WB9LYH (and W0WFH EM48) Get 26 Check-Ins Last Night

    1:30pm  Thur. 
    Great net last night.  Here’s the details: 

   WB9LYH emailed to report :  What a wild net!… Conditions were up and down with some aurora on the signals.  Checkins were N9OLT EN64;  WB8AUK EN80;  K8GET EN91;  KR8T EN72;  N8WNA and N8AIA EN82;  K9YK and KC8ZJL EN71;  N9JBW and K9CCL EN61;  N9LB and KC9CLM EN52;  N9DG and KY9E EN53;  KA9DVX EN51;  W0WFH EM48;  N0MST EM27 (contacted by W0WFH);  KE0MS EN41;  WA9BNZ EN40;  W9WZJ EM69;  WB0YWW and KG0SJ EN22;  WB0DBQ EN46;  K0SIX EN35;  W0ANH EN47 and KD0SJY in EN34.  KD0SJY is new to the net; want to say “welcome”.  KD0SJY was very pleasantly surprised that his indoor Elk yagi on the 2nd floor was able to make the contact.  He also got to work a few other stations after the net, and the ON4KST.com chat page helped get him noticed. 

    We’ve had two VHF’ers step up and offer to help on Wed. nights.  W0WFH was available last night and Bill called to his SE, S and SW for a time (on .240, about 7:30-7:40pm) to see if he could pick up any stations that are too far away for WB9LYH.   W0WFH is located in EM48ck, a good 80-90 miles west of St. Louis.   Next Wed., we’re optimistic that K9LQZ in EM68ul, located 30 miles NW of Louisville, will be on board, and able to help us get better coverage to our south.   

    This is going to be a work in progress for several weeks to come, as we learn the best way to proceed.   We will try to communicate the changes here and on the ON4KST.com ham chat (use the IARU Region 2 Chat for 144-432 MHz).   The main thing is that we want stations in KS/MO/OK/AR/S IL/S IN/KY/TN/MS/AL/GA  to be on the air on Wed. nights.  From roughly 7:30-7:45pm or maybe even 8pm central, the focus is going to be on those areas, with either K9LQZ or W0WFH (or both) looking for check-ins.  This will happen on 144.240 and WB9LYH will be quiet during that time, perhaps for eventually as long as 20-30 minutes.   Obviously, the more check-ins K9LQZ and/or W0WFH take, the longer WB9LYH will be quiet.   If they end up getting a lot of business, we will be very happy and we will explore different ways to make it all work smoothly.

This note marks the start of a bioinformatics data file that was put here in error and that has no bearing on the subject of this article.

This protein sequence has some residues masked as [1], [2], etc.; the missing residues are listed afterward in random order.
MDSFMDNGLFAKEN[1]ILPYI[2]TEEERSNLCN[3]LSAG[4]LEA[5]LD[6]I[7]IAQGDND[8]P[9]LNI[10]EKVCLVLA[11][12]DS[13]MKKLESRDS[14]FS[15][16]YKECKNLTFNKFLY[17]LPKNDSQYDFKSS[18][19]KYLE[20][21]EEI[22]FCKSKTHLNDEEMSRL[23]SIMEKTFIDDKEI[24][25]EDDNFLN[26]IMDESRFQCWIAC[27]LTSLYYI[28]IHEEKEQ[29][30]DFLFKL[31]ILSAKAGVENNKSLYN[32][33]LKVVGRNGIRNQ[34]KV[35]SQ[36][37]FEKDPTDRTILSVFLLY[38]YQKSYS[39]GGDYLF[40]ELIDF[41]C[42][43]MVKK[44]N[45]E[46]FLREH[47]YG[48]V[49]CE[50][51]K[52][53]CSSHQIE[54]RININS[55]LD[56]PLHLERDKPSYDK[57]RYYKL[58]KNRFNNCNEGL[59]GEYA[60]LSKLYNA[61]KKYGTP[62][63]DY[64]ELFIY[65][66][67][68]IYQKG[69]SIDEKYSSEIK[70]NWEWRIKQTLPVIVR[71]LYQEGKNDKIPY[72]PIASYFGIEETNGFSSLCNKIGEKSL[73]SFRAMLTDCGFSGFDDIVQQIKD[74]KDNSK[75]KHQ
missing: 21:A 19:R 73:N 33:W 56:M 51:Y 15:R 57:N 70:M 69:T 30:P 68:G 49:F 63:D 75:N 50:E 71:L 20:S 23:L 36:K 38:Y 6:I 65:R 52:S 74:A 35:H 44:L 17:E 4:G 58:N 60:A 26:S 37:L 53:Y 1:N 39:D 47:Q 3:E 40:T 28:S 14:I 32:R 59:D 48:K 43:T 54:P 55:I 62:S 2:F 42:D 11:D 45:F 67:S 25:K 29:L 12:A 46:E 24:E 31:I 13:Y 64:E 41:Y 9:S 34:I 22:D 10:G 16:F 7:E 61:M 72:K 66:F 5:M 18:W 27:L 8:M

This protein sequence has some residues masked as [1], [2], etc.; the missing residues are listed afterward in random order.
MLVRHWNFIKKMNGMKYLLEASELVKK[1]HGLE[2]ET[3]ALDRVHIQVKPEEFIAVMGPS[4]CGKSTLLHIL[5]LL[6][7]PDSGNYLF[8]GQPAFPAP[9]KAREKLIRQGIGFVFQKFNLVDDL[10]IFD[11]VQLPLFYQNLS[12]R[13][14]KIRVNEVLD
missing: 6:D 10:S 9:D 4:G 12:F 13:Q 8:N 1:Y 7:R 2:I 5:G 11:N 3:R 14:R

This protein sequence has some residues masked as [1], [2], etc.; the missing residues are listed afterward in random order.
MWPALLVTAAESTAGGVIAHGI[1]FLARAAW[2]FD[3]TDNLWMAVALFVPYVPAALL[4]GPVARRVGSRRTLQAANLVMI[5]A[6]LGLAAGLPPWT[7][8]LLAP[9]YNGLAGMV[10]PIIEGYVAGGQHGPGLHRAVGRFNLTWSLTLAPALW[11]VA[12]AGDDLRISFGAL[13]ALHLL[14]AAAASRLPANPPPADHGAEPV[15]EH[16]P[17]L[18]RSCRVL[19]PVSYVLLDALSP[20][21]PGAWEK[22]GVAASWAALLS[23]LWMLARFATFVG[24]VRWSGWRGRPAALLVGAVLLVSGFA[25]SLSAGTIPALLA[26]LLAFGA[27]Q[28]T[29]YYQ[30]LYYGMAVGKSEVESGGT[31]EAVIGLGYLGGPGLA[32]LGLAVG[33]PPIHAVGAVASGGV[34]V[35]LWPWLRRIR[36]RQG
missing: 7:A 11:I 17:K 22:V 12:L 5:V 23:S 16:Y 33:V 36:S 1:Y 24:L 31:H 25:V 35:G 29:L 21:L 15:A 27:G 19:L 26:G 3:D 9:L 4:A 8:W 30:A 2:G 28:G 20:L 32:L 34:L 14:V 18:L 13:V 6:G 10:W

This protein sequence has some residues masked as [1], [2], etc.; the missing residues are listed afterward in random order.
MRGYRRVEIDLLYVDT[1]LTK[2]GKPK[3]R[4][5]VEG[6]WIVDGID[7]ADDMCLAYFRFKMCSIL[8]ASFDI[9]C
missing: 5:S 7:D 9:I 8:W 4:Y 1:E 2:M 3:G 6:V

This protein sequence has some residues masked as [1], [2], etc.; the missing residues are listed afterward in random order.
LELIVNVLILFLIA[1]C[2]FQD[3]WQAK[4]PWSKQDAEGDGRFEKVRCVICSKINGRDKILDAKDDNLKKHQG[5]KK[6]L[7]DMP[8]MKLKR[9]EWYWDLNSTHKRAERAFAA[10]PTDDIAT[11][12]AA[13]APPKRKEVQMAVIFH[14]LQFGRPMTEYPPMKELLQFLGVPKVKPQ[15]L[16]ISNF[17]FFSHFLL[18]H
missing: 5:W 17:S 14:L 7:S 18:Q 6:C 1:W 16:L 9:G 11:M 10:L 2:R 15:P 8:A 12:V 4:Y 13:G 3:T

What this means to our regulars is that WB9LYH will start the net at the usual time on 144.240 — 7pm central/8pm eastern.  He will still be looking for MI/VE-3/OH and IN check-ins (and YES — always into Toronto, W NY and PA if conditions allow) from roughly 8-8:20 or 8:30pm eastern.  When he gets to where he’s pointing his yagis south, that’s when he will turn it over to K9LQZ (first) and then to W0WFH (second).    Mark will also be listening south, just in case there’s a band opening and we can work some DX beyond 400-500 miles.  After K9LQZ and/or W0WFH are done, WB9LYH will resume the net as usual, and look for stations to the SW, W, NW and N of EN54.   Mark will probably call the 2nd half of the net from about 7:45-8pm until 8:15-8:30pm central time. 

    The goal is to have a lot more VHF’ers on the air.   By having more signals on the air, we’re more likely to find band openings.  Nobody likes dead bands, and we’re doing our part to jump start the airwaves.  You can do your part by calling your own CQ’s away from the net frequency.  It’s fine and dandy when 30-40 hams say hello to a net control.  But think if those 30-40 VHF’ers spread out across the band and called CQ in different directions.   If enough hams did this, the airwaves would be truly alive. 

    Comments or questions?  Use the “comment” feature below.  I’ll try to help.

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